Ecology and Human Organization on the Great Plains by Douglas B. Bamforth

By Douglas B. Bamforth

A part of a sequence on interdisciplinary contributions to archaeology, the ebook was once initially accomplished through the writer as a doctoral undertaking. incorporated are sections on source constitution and human association, grassland ecology, ungulate ecology, styles of forage creation at the nice Plains, and p

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Extra resources for Ecology and Human Organization on the Great Plains

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Maximum nutrient concentration, though, occurs at a higher level of grazing pressure than does maximum forage production (McNaughton 1976:696). The intensity of wildebeest grazing in the Serengeti, in fact, is above the level that is optimum for forage production, suggesting that grazing ungulates feed in ways that maximize nutrient rather than forage production. Weinmann (1955:588-589) presents data illustrating this last point. Under several different rates of experimental clipping of South African range grasses, Weinmann found that a rate of two clips per season maximized forage production (measured in pounds of forage per acre).

1973; Coppock et al. 1983a). First, physiological differences between these two groups of plants appear to lead warm-season species to contain lower protein concentrations than cool-season species (Brown 1978). In addition, because warm-season species tend to store more protein in more durable plant parts than do cool-season species, they are also less digestible (Akin and Burdick 1977). This last difference appears to be greatest in the fall, when one study found coolseason grasses showing 15% to 20% greater digestibility than warm season species (Coppock et al.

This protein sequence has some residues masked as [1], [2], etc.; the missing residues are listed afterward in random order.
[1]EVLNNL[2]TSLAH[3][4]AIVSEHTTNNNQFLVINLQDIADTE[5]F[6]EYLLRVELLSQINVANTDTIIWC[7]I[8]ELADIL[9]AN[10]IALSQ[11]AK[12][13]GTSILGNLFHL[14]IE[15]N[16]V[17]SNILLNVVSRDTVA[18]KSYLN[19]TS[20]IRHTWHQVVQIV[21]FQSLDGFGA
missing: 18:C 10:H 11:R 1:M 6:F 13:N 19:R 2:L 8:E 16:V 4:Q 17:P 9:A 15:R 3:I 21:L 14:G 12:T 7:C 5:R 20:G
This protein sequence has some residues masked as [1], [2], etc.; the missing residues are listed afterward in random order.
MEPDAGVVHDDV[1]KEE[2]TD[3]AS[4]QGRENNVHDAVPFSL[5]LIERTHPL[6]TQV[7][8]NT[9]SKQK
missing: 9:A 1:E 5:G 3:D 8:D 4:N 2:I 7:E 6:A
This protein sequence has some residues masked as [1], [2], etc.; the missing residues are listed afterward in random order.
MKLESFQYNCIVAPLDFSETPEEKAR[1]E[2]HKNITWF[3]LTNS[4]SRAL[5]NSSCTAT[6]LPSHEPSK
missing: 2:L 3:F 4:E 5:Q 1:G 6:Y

The development of a regular pattern of human aggregation requires external conditions favoring aggregation, a mechanism leading individual families to aggregate and a sufficiently productive local resource base to support large groups of people while they are together. As heterogeneity increases with larger and/or more permanent aggregations, additional requirements appear. First, for a distinct subgrouping within a society to maintain its identity, its members must have contact with one another on a regular or reasonably regular basis.

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